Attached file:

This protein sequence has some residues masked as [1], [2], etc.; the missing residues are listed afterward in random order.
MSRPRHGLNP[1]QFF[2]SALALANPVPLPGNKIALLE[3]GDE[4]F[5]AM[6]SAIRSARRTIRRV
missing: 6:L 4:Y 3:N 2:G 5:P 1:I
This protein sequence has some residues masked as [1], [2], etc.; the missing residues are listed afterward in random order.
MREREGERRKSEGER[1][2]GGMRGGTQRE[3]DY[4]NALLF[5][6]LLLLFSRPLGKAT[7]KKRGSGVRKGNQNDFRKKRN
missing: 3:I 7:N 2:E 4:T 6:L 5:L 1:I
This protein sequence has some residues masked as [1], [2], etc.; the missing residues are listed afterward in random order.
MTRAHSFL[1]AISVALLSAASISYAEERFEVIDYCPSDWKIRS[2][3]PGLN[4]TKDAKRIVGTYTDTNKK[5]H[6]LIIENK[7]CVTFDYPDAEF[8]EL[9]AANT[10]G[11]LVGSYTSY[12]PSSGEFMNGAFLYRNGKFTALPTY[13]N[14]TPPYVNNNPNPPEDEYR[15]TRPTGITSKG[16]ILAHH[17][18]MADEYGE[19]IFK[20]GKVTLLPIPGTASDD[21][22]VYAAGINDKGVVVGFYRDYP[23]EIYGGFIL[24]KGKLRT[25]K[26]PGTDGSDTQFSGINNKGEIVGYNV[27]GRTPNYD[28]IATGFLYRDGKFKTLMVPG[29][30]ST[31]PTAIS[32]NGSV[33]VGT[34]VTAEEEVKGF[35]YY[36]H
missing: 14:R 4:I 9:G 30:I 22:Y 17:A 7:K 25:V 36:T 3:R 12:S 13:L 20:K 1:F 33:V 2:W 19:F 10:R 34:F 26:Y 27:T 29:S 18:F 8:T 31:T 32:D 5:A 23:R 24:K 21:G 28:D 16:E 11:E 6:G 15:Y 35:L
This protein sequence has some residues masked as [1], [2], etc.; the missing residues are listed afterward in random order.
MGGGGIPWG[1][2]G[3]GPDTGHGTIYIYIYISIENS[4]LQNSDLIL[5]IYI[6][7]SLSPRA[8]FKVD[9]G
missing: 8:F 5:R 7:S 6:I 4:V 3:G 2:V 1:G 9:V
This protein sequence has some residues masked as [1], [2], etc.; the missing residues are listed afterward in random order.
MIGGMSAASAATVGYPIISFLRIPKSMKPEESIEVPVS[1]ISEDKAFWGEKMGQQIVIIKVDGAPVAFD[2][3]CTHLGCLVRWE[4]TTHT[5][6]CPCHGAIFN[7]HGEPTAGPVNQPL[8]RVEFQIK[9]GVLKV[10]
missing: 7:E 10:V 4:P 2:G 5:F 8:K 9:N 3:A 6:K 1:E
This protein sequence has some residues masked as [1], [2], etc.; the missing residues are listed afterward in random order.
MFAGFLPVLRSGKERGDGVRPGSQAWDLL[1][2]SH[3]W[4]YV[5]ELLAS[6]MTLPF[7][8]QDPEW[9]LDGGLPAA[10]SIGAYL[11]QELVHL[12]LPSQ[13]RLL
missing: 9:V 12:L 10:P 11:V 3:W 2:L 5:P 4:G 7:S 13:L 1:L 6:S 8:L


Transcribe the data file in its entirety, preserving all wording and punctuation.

This protein sequence has some residues masked as [1], [2], etc.; the missing residues are listed afterward in random order.
MSRPRHGLNP[1]QFF[2]SALALANPVPLPGNKIALLE[3]GDE[4]F[5]AM[6]SAIRSARRTIRRV
missing: 6:L 4:Y 3:N 2:G 5:P 1:I
This protein sequence has some residues masked as [1], [2], etc.; the missing residues are listed afterward in random order.
MREREGERRKSEGER[1][2]GGMRGGTQRE[3]DY[4]NALLF[5][6]LLLLFSRPLGKAT[7]KKRGSGVRKGNQNDFRKKRN
missing: 3:I 7:N 2:E 4:T 6:L 5:L 1:I
This protein sequence has some residues masked as [1], [2], etc.; the missing residues are listed afterward in random order.
MTRAHSFL[1]AISVALLSAASISYAEERFEVIDYCPSDWKIRS[2][3]PGLN[4]TKDAKRIVGTYTDTNKK[5]H[6]LIIENK[7]CVTFDYPDAEF[8]EL[9]AANT[10]G[11]LVGSYTSY[12]PSSGEFMNGAFLYRNGKFTALPTY[13]N[14]TPPYVNNNPNPPEDEYR[15]TRPTGITSKG[16]ILAHH[17][18]MADEYGE[19]IFK[20]GKVTLLPIPGTASDD[21][22]VYAAGINDKGVVVGFYRDYP[23]EIYGGFIL[24]KGKLRT[25]K[26]PGTDGSDTQFSGINNKGEIVGYNV[27]GRTPNYD[28]IATGFLYRDGKFKTLMVPG[29][30]ST[31]PTAIS[32]NGSV[33]VGT[34]VTAEEEVKGF[35]YY[36]H
missing: 14:R 4:I 9:G 30:I 22:Y 17:A 7:K 25:V 36:T 3:R 12:S 13:L 20:K 1:F 33:V 2:W 19:F 10:R 34:F 26:Y 27:T 29:S 18:F 8:T 31:T 32:D 5:A 23:R 24:K 21:G 28:D 16:E 11:E 6:G 15:Y 35:L
This protein sequence has some residues masked as [1], [2], etc.; the missing residues are listed afterward in random order.
MGGGGIPWG[1][2]G[3]GPDTGHGTIYIYIYISIENS[4]LQNSDLIL[5]IYI[6][7]SLSPRA[8]FKVD[9]G
missing: 8:F 5:R 7:S 6:I 4:V 3:G 2:V 1:G 9:V
This protein sequence has some residues masked as [1], [2], etc.; the missing residues are listed afterward in random order.
MIGGMSAASAATVGYPIISFLRIPKSMKPEESIEVPVS[1]ISEDKAFWGEKMGQQIVIIKVDGAPVAFD[2][3]CTHLGCLVRWE[4]TTHT[5][6]CPCHGAIFN[7]HGEPTAGPVNQPL[8]RVEFQIK[9]GVLKV[10]
missing: 7:E 10:V 4:P 2:G 5:F 8:K 9:N 3:A 6:K 1:E
This protein sequence has some residues masked as [1], [2], etc.; the missing residues are listed afterward in random order.
MFAGFLPVLRSGKERGDGVRPGSQAWDLL[1][2]SH[3]W[4]YV[5]ELLAS[6]MTLPF[7][8]QDPEW[9]LDGGLPAA[10]SIGAYL[11]QELVHL[12]LPSQ[13]RLL
missing: 9:V 12:L 10:P 11:V 3:W 2:L 5:P 4:G 7:S 13:L 1:L 6:S 8:L